Has Denmark’s record price inflation peaked?

Consumer prices have climbed 8.7 percent since July 2021, according to figures from the government agency Statistics Denmark.

Has Denmark’s record price inflation peaked?
Danish customers are paying considerably more for food than they were 12 months ago- File photo: Liselotte Sabroe/Ritzau Scanpix

An 8.7 percent increase in prices in Denmark represents the highest rate of inflation the country has experienced since 1983.

It is also 0.5 percent higher than the inflation level recorded in June.

Inflation is measured as a corrected average of price increases over a one-year period for product groups including food, energy, restaurant visits and clothes.

Skyrocketing prices for food, electricity, and fuel are driving the change to price indices.

Food and non-alcoholic drinks were 14,6 percent more expensive in July than they were 12 months prior. The category for milk, cheese and eggs has seen a 24.5 percent increase in price over the last year.

“Today’s numbers are equivalent to an average family having to pay 5,300 kroner more for their monthly consumption compared to a year ago,” Danske Bank’s senior economist Lars Olsen said in a written comment.

“Even if you account for wage increases during that time, there is still a fall in living standards of 3,200 kroner per month,” he said.

But there could soon be an end to the discouraging numbers and spiralling prices, according to another analyst.

“If our prognosis is correct, inflation will peak during the late summer and will gradually increase towards the turn of the year,” said Tore Stramer, lead economist with the Danish Chamber of Commerce (Dansk Erhverv).

“And then in 2023 – hopefully before we reach the summer – we will have inflation back at two to three percent, which is a more normal level,” he said.

That prediction is subject to uncertainty, Stramer stressed. Inflation has previously confounded expectations and has increased by more than predicted in recent months.

“If we get new increases in energy prices and the cost of raw materials, we can’t rule out inflation becoming stuck at the current high level for longer than expected,” he said.

Danske Bank’s Olsen also said he expect inflation to trend downwards in the latter months of 2022.

But it will be “a long time before we are down at normal inflation levels”, he said.

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Exchange rate: What are your options if you live in Denmark but have income in pound sterling?

The value of the British pound has fallen steeply against the dollar in recent days but also against the Euro – and the krone. So what should you do if you live in Denmark but have income – such as a pension, rental income or a salary – in pound sterling?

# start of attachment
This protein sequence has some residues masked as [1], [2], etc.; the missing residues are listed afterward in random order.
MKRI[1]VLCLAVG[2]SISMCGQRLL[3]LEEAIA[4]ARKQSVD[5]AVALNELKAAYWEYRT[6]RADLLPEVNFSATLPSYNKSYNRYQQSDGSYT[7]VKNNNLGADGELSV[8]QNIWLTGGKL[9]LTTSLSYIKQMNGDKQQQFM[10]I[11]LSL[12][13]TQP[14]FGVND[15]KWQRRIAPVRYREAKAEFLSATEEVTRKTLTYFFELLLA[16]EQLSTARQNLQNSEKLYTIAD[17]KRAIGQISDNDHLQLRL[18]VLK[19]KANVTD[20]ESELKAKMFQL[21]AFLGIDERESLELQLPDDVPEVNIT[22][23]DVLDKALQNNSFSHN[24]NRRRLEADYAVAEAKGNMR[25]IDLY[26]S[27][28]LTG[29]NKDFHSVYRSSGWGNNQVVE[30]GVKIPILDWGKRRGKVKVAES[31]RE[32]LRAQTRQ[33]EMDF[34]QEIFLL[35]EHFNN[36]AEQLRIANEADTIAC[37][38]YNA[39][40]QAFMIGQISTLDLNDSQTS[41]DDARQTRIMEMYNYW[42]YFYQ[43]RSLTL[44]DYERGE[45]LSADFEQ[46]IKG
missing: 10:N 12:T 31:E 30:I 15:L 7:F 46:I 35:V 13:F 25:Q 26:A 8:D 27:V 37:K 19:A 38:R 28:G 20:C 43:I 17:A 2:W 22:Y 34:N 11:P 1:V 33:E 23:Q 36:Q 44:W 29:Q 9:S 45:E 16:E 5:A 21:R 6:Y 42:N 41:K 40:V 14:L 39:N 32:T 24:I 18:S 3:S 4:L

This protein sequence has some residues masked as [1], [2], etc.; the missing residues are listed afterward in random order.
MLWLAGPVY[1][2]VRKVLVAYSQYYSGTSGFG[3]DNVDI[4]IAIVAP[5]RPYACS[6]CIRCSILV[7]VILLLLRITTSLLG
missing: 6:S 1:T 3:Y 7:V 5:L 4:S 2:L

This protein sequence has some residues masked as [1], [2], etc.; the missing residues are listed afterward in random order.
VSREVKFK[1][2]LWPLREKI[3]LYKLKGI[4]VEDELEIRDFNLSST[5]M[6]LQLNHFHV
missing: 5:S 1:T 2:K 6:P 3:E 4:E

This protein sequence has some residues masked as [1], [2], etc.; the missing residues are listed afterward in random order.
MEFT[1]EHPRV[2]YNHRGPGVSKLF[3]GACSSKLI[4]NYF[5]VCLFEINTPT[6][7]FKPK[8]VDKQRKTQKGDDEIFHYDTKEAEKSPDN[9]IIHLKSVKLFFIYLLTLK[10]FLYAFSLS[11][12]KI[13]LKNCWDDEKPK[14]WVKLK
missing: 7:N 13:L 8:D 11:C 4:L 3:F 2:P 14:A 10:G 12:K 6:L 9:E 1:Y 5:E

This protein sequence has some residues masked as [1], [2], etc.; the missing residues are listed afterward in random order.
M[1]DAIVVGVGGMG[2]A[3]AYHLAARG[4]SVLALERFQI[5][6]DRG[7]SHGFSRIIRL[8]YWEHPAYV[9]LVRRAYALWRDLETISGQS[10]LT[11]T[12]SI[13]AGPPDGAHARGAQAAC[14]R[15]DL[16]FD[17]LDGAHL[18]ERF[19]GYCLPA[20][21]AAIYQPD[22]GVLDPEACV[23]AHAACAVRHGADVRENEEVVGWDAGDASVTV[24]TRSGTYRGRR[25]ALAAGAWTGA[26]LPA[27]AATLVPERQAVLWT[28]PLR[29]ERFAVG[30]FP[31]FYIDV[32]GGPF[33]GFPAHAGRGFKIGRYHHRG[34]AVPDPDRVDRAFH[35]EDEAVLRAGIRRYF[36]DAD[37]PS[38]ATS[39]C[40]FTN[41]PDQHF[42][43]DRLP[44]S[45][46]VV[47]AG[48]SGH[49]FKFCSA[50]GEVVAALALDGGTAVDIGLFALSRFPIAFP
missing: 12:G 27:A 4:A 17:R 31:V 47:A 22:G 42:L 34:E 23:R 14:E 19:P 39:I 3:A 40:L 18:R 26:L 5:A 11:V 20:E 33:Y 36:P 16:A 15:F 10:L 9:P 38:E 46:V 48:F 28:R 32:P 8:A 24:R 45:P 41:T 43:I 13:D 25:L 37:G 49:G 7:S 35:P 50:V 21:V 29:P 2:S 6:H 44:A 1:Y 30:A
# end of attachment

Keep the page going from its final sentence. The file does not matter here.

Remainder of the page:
Exchange rate: What are your options if you live in Denmark but have income in pound sterling?

Exchange rates might sound like a spectacularly dull topic, but if you live in Denmark (where, naturally, your day-to-day living expenses are paid in kroner) but have income from the UK in pounds, then the movement of the international currency markets will have a major impact on the money that ends up in your pocket.

This is not an uncommon situation – Denmark-based Brits may work remotely as freelancers from British companies and be paid for invoices in pounds, while retired Brits might be receiving a British pension.

Others might have income from rental properties or investments.

So a big loss in the value of the pound against the euro – and by extension, the krone – can have a major impact on Brits in Denmark.

The most recent fall in the value of the pound was sparked by the UK government’s new mini budget and has already seen a relative recovery. 

The pound-krone exchange rate over the last month. Chart:
But while this one-time fall is spectacular, it’s also part of a longer term trend in the fall of the value of the pound, especially since Brexit, that has seen people such as foreign-based pensioners lose a big chunk of their income.
The pound-krone exchange rate over the last 10 years. Graph:

So if you have income in pounds, what are your options?

Income in kroner – obviously this isn’t an option for everyone, especially pensioners, but the best way to protect against currency exchange shocks is to make sure that you’re paid in the same currency that you spend in.

Alternatively, income in euros: the advantage of the euro in Denmark is that its value is pegged to the krone and not sensitive to exchange rate fluctuations.

For those being paid from abroad, billing in euros means you could work in any EU country – including the anglophone ones like Ireland – and get your salary in euros.

Depending on your employer, it might also be possible for you to ask to bill in euros. 

Work in Denmark – if you’re currently not working or want to switch to local currency income, then an obvious option is to take up some work in Denmark.

Depending on your work and residency status, as well as the field you work, the practicality of this option ranges wildly from one person to the next.

READ ALSO: How can you get a work permit in Denmark if you are not an EU national?

Exchange rate – if your income can only be paid in pounds, it’s crucial to ensure that you get the best exchange rate possible and that you don’t waste money on international transfer fees.

The best options here are online banks or money transfer services, which compete on the rates that they offer, so usually have the most advantageous rate.

Some online banks also have the option to set up accounts in both pounds and kroner, so that you can receive money in pounds and spend it in kroner without having to make bank transfers, which can attract fees.